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The Labor Department is in the midst of finalizing a rule thatattempts to expand access in the small plan market.

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But critics of the proposed version of the rulecontend that it is too narrow because it expressly prohibitsexisting retirement plan providers from sponsoring Open MEPs.Sponsorship of MEPs would be limited toProfessional Employer Organizations or local Chambers ofCommerce.

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But Labor's proposed rule would be superseded if the proposedversion of RESA is ultimately passed. The bill would lift existingLabor Department guidance that requires employers to share a commonnexus, such as affiliation with a trade group, to benefit from theeconomies of scale in joining a multiple employer plan.

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Few, if any, in the retirement services industry think Open MEPswould be a panacea for closing the retirement plan access gap amongsmaller employers.

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Still, there is consensus that Open MEPs could have some impactover time, as the vehicles would leverage the workplace and theefficiencies of automatic enrollment and deferral remittances.

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“The workplace is where it happens,” said Waldeck of utilizingthe greatest efficiencies for improving retirement readiness.“Whether RESA happens in the short term or the longer term, thereis a real opportunity in terms of improving our impact. Evenwithout RESA, however, there is much that employers and retirementproviders like Prudential can do to help Americans become morefinancially secure.”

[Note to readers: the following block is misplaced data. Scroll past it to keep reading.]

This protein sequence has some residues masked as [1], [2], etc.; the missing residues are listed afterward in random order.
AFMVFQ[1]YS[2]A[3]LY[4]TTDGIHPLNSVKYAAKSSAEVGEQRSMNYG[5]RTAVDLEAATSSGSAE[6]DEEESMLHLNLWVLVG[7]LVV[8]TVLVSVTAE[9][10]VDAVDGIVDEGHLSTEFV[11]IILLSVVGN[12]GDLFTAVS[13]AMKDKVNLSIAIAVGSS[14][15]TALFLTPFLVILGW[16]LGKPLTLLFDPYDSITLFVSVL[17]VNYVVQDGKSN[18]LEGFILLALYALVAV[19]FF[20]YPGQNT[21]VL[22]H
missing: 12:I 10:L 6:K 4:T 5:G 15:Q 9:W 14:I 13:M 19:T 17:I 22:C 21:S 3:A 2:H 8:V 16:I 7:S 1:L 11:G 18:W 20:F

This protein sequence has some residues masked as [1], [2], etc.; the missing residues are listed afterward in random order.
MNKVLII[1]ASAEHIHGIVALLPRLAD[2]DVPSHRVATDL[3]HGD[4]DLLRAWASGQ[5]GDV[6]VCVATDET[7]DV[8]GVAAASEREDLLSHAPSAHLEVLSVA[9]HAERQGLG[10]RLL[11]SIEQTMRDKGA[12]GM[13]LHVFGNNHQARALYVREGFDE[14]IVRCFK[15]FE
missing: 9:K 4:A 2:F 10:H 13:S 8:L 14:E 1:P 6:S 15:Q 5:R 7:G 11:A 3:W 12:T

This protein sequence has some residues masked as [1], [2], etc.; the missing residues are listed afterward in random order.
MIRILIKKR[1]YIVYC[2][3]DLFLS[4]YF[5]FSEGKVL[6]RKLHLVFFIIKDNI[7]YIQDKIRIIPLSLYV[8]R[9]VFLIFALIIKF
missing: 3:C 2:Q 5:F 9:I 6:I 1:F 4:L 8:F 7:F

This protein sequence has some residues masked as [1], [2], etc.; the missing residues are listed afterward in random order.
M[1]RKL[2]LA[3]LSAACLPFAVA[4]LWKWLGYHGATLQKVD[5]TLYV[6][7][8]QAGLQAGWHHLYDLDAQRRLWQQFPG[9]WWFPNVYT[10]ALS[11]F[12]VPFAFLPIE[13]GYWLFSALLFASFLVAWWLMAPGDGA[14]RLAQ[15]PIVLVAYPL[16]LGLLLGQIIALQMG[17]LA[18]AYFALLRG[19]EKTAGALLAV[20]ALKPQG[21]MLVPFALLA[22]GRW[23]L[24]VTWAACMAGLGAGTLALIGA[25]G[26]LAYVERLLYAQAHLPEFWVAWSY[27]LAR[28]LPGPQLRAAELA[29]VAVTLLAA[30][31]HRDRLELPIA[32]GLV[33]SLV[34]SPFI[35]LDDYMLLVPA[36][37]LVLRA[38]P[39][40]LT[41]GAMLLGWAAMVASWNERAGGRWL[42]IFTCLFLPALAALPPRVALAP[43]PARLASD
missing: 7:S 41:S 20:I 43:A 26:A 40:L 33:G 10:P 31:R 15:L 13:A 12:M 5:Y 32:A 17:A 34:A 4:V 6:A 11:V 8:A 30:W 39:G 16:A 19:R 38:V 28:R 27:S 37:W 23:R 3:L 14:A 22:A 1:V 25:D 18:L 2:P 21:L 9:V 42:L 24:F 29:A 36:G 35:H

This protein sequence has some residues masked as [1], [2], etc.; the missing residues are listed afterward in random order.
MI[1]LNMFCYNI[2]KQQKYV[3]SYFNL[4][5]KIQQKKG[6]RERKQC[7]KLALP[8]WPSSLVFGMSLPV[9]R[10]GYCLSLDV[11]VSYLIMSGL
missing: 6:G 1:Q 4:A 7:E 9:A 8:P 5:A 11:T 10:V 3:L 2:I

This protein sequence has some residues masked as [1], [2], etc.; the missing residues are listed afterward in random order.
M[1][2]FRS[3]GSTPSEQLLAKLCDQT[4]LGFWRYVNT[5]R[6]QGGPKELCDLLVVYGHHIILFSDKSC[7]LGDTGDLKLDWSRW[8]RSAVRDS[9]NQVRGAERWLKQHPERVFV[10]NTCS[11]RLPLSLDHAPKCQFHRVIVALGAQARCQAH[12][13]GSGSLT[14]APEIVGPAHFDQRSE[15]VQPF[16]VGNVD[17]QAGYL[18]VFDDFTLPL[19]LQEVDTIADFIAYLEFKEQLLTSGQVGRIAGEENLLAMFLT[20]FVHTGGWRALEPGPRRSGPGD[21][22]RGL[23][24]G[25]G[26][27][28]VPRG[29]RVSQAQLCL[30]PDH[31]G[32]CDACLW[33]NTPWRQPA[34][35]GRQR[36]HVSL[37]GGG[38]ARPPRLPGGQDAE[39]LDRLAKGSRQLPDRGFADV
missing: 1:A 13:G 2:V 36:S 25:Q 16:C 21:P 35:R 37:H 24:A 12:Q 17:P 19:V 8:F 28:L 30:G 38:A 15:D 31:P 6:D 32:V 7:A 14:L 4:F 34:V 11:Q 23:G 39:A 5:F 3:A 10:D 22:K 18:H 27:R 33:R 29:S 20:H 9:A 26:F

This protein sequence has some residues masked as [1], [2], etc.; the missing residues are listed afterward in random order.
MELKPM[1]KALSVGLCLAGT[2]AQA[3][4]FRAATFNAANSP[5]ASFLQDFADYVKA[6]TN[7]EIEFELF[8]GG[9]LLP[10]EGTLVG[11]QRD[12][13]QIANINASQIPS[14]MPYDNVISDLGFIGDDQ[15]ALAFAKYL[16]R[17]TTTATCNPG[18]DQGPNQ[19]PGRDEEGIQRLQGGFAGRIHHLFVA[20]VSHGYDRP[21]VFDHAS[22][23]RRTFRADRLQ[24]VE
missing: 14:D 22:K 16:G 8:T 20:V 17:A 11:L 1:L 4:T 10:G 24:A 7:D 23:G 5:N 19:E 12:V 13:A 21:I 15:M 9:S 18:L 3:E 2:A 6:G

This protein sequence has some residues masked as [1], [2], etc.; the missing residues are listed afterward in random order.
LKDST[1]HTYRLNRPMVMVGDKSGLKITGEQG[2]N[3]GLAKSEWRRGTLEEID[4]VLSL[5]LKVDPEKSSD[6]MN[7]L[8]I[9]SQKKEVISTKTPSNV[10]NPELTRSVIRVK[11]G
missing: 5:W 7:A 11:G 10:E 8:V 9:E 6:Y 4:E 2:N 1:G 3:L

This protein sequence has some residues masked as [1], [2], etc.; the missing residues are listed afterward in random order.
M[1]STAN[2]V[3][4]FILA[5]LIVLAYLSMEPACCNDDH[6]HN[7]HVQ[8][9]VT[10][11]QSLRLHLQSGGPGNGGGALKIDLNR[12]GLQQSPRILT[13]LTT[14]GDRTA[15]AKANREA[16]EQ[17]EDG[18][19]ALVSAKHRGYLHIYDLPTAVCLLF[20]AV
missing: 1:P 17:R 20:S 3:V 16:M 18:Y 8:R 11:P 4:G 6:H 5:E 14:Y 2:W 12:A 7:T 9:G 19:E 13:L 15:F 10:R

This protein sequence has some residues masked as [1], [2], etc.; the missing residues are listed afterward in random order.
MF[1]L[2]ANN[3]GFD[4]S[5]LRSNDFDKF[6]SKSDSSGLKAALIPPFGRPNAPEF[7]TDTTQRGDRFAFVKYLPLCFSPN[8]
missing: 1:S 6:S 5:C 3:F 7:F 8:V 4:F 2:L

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Increased public policy spotlight on retirement issues ispromising. But a mark-up of RESA would signal that Congress isfinally putting its money where its mouth is on retirementsecurity.

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“As a society we need to get better at this,” said Waldeck. “Weneed to make it easier for Americans to participate in workplaceprograms that can deliver financial security over time. Theworkplace is the best venue to make an impact. I think if we canget better at this, it will strengthen the fabric of oursociety.”

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READ MORE:

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4 retirement reform bills you need to knowabout

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With Social Security 2100 Act, Rep. Larson says getreform process right, don't rush

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Union pensions: Will Congress kick the can on asolution?

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Nick Thornton

Nick Thornton is a financial writer covering retirement and health care issues for BenefitsPRO and ALM Media. He greatly enjoys learning from the vast minds in the legal, academic, advisory and money management communities when covering the retirement space. He's also written on international marketing trends, financial institution risk management, defense and energy issues, the restaurant industry in New York City, surfing, cigars, rum, travel, and fishing. When not writing, he's pushing into some land or water.